Posted on October 25, 2018

Birth Canals Are Different All over the World, Countering a Long-Held Evolutionary Theory

Erica Tennenhouse, Science, October 23, 2018


The idea that women’s pelvises have been shaped by an evolutionary compromise — also known as the “obstetrical dilemma” — has been influential in anthropology, says Jonathan Wells, an expert in human evolution at University College London who was not involved with the work. But recent studies have challenged it, and the new findings add to that research, he says. If the obstetric dilemma held true, one would expect birth canals around the world to be relatively standardized, Wells says. But that’s not what researchers found.

Lia Betti, a biological anthropologist at the University of Roehampton in London and evolutionary ecologist Andrea Manica of the University of Cambridge in the United Kingdom, measured the pelvises of 348 female human skeletons from 24 different parts of the world. {snip} Those of women from sub-Saharan Africa and some Asian populations were overall narrow from side to side and deep from front to back, whereas Native American women had wider canals. Native Americans and Europeans also had the most oval-shaped upper canals, the team reports today in the Proceedings of the Royal Society B.

Betti and Manica also found that there was less variability in birth canal shape in populations farther from Africa, such as Native Americans. That pattern has been seen in other traits, and is thought to simply reflect lower variability in genes and traits among the relatively small bands of people who moved out of Africa to populate the world. Overall, the analysis suggests a population may have ended up with a particular birth canal shape simply by chance, not because of any sort of selective pressure.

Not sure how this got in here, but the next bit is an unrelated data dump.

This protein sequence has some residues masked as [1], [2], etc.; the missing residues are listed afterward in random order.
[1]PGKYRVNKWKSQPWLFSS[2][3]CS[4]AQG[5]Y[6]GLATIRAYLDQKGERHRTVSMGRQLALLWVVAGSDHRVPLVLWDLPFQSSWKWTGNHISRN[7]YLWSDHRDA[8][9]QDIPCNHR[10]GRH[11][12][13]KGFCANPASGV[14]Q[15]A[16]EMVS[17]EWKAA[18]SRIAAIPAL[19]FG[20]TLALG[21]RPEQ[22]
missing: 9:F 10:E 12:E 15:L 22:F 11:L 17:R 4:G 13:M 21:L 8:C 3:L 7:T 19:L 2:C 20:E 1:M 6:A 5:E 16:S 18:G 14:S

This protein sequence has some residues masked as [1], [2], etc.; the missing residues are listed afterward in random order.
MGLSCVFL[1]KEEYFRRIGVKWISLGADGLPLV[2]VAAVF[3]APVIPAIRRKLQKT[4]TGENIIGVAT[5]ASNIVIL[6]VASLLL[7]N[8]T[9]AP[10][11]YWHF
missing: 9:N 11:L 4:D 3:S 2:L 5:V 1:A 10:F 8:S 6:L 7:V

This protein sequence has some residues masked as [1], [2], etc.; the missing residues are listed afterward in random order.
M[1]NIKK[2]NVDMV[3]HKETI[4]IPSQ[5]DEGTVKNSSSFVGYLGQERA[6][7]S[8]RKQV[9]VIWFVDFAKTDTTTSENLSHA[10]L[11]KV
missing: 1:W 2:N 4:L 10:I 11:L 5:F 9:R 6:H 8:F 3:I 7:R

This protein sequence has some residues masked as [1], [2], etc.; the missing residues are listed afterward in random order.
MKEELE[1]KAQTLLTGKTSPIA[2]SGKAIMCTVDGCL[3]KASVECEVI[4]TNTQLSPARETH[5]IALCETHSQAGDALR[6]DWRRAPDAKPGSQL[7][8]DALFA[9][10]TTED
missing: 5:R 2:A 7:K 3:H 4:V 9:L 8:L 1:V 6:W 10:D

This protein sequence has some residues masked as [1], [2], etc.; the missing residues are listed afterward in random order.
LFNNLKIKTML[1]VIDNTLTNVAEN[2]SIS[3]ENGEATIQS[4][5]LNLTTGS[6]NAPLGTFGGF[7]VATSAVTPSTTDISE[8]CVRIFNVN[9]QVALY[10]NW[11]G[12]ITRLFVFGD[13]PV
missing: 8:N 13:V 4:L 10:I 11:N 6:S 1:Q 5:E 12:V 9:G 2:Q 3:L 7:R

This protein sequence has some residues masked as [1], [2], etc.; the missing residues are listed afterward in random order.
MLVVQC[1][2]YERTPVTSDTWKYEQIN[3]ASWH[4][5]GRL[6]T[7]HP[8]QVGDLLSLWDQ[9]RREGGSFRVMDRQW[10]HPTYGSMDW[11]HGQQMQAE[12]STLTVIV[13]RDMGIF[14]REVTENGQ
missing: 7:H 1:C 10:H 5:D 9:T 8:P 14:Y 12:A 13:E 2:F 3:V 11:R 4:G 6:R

The work could improve practices surrounding childbirth, Betti says. For example, a fetus must rotate to negotiate the twisting passage of the birth canal during labor, and these movements may vary depending on the shape of the birth canal. Betti says midwives she has talked to are well aware that women from different parts of the world have marked differences in labor, though it’s not part of their formal training.


[Editor’s Note: The complete Beti-Manica study is available here.]